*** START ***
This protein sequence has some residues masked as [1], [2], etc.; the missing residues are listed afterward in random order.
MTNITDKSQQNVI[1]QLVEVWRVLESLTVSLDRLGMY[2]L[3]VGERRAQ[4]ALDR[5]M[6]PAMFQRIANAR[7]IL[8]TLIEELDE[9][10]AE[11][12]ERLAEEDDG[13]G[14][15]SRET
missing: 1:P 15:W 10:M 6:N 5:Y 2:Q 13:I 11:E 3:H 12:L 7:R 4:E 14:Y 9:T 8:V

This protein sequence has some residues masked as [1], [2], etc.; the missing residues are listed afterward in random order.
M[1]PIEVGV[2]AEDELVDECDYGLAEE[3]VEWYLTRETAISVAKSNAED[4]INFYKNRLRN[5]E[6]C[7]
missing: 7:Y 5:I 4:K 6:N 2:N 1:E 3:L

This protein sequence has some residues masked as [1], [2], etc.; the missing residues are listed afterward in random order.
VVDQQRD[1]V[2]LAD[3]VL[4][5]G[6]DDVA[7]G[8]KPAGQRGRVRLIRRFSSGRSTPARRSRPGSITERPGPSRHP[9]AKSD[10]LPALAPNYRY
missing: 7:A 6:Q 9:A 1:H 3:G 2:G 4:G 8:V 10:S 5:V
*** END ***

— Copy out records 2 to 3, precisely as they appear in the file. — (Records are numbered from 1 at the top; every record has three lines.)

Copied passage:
This protein sequence has some residues masked as [1], [2], etc.; the missing residues are listed afterward in random order.
M[1]PIEVGV[2]AEDELVDECDYGLAEE[3]VEWYLTRETAISVAKSNAED[4]INFYKNRLRN[5]E[6]C[7]
missing: 7:Y 5:I 4:K 6:N 2:N 1:E 3:L

This protein sequence has some residues masked as [1], [2], etc.; the missing residues are listed afterward in random order.
VVDQQRD[1]V[2]LAD[3]VL[4][5]G[6]DDVA[7]G[8]KPAGQRGRVRLIRRFSSGRSTPARRSRPGSITERPGPSRHP[9]AKSD[10]LPALAPNYRY
missing: 7:A 6:Q 9:A 1:H 3:G 2:G 4:G 8:V 10:S 5:V